Fianna Fáil has said Government fears that its new mortgage arrears bill is not constitutional are “ill-founded” and a convenient excuse to block the legislation.
The party’s finance spokesman, Michael McGrath, who is bringing the bill, is seeking to remove the veto banks have on those seeking to stay in their homes. He says the legislation is geared at keeping people in their homes.
Mr McGrath said there is an inherent unfairness in how banks and homeowners are being treated when it comes to mortgage resolution, and that this is leading to families unnecessarily losing their homes.
The bill was debated in the Dáil last night and, in advance of the debate, Mr McGrath said the current system is not working.
“At present, there are over 76,000 family home mortgages in arrears, with 41,000 of these mortgages in arrears of a year or longer,” he said.
“Fianna Fáil strongly believes that it makes for good social and economic policy to keep families, who are making a genuine effort to meet their responsibilities, in their home.”
Mr McGrath, a TD for Cork South Central, said that at present, if a mortgage holder in arrears cannot reach agreement with their lender on restructuring their mortgage, they may choose the insolvency path. However, the lender has been given an effective veto by the Government in this process.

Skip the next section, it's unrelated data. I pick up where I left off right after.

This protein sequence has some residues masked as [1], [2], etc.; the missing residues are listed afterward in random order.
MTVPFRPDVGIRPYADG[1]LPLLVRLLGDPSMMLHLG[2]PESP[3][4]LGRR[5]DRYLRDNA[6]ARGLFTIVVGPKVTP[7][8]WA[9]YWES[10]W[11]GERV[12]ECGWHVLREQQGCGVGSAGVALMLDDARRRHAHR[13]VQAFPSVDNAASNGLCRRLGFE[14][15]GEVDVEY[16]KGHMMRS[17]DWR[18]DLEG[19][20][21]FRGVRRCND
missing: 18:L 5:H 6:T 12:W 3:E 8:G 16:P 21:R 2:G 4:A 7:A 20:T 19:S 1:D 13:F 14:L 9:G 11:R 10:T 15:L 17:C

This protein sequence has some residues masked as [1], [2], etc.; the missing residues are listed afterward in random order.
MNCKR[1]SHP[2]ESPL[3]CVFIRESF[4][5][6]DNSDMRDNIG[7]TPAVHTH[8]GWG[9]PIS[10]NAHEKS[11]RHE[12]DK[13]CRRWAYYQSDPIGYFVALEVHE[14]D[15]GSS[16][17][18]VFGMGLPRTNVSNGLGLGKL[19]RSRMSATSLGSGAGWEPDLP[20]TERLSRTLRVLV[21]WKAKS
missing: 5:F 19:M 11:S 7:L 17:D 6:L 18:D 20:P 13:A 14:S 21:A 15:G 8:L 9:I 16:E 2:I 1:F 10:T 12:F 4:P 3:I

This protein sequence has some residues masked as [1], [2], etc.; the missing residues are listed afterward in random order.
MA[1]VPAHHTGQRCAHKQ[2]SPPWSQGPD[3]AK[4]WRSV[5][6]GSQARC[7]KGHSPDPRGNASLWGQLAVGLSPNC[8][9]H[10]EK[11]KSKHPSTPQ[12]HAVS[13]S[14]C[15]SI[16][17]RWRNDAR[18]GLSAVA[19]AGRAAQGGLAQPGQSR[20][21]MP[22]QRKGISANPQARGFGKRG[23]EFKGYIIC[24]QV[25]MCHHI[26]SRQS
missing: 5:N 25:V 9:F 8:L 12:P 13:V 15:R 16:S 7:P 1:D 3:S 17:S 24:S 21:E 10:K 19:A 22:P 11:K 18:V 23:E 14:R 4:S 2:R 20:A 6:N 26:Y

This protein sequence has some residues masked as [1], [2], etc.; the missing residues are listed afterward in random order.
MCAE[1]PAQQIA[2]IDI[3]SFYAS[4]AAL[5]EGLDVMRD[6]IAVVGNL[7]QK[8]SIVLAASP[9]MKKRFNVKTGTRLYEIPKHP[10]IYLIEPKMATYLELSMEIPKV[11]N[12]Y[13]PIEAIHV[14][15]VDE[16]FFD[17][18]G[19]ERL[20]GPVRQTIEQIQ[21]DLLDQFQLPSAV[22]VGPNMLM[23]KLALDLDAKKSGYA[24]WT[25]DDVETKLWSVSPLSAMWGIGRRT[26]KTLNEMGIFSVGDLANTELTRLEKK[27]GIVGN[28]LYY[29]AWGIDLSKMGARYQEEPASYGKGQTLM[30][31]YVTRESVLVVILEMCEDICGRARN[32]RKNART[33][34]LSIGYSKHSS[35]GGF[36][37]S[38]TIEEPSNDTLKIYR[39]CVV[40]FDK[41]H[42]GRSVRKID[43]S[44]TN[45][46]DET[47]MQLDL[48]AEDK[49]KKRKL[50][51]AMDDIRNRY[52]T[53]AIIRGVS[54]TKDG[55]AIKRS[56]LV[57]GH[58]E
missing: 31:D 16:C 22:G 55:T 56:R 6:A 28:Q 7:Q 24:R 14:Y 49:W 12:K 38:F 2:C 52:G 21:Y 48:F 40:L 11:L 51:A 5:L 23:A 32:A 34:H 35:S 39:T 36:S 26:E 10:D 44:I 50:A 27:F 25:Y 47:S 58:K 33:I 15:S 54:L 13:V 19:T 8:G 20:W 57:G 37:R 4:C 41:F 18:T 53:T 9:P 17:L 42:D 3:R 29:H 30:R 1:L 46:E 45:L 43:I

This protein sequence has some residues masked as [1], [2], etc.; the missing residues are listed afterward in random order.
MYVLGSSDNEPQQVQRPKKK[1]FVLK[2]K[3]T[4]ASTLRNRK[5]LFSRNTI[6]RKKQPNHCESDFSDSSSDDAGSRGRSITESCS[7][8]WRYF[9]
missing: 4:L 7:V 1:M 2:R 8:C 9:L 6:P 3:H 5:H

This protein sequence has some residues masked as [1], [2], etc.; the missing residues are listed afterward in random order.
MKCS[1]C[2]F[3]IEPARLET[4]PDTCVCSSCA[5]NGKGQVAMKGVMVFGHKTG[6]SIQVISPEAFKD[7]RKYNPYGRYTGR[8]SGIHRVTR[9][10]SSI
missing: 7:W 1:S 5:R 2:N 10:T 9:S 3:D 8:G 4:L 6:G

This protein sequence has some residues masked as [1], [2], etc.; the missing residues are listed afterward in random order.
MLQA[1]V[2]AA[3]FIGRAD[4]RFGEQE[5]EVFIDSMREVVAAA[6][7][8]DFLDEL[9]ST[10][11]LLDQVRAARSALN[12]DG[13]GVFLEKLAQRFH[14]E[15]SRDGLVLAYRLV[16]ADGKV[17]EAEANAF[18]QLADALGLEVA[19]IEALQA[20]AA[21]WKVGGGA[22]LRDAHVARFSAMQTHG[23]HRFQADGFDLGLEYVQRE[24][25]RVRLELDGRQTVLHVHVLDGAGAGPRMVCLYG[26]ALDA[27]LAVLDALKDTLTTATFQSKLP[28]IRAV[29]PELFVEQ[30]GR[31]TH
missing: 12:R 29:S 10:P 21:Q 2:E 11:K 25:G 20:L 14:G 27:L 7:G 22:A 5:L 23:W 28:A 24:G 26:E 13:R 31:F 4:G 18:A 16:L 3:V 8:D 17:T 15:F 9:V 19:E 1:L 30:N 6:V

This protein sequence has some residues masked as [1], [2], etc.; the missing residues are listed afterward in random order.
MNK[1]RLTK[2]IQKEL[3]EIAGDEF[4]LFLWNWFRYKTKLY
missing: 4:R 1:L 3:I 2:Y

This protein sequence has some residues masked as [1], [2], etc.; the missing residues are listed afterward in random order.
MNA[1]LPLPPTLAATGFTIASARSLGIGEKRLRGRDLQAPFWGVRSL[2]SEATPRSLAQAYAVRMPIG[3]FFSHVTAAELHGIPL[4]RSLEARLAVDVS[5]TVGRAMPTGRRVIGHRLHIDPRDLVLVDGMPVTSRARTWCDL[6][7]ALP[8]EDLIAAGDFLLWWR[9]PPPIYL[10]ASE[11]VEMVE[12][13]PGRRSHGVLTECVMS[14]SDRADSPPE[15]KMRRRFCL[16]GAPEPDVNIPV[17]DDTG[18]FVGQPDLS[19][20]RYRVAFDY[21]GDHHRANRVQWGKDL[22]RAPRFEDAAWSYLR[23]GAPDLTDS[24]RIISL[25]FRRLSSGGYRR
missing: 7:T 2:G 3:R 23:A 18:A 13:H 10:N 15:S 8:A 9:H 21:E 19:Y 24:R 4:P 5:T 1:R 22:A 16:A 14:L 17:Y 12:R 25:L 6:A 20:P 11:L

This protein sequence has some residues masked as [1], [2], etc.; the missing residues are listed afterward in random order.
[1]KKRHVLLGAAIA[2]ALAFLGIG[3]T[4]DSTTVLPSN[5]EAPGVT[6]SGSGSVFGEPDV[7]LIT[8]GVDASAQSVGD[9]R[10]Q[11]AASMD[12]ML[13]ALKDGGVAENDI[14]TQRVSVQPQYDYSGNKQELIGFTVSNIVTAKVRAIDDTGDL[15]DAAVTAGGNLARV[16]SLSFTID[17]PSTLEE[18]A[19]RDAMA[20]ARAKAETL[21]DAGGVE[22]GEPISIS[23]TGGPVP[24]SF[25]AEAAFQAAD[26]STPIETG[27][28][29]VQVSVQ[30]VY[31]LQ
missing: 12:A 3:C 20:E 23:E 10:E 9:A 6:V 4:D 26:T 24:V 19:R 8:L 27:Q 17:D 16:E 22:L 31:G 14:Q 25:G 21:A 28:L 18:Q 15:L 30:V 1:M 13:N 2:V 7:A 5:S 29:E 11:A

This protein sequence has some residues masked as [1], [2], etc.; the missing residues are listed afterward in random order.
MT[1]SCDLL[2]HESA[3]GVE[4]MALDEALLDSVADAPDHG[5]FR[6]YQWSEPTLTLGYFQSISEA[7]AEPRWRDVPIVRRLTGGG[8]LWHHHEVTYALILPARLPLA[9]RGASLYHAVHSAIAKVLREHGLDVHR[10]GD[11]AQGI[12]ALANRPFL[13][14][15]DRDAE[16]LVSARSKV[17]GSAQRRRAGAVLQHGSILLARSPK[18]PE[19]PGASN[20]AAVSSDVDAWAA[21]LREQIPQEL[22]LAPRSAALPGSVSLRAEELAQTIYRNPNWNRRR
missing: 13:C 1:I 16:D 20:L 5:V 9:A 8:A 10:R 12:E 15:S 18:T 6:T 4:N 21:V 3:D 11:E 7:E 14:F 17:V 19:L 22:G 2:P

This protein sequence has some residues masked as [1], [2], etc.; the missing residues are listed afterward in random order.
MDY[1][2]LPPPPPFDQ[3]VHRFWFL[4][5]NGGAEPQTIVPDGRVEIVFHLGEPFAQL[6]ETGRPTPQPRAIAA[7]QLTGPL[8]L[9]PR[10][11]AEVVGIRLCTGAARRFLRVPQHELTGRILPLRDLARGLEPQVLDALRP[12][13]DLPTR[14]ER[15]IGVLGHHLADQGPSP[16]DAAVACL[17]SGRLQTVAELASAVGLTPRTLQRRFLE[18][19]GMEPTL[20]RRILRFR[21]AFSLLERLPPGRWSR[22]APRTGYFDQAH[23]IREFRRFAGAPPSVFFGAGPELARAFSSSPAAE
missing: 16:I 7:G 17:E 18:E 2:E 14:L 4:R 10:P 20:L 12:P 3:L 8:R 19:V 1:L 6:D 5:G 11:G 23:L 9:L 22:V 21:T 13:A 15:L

“We know from the latest statistics available from the Insolvency Service that 43% of applications for personal insolvency arrangements (involving secured debt such as a mortgage) were unsuccessful in [the first quarter] of 2017 because agreement could not be reached with the creditors,” said Mr McGrath.
“The option, available since late 2015, of appealing this veto to court is not working effectively. Cases can take up to a year to be dealt with, and the lenders are contesting the appeals with enormous legal resources. The result is that home-owners in arrears are left hanging in limbo and they don’t know where they stand.”
The Government has opposed Mr McGrath’s bill on the grounds of being unconstitutional, meaning it is unlikely to proceed.
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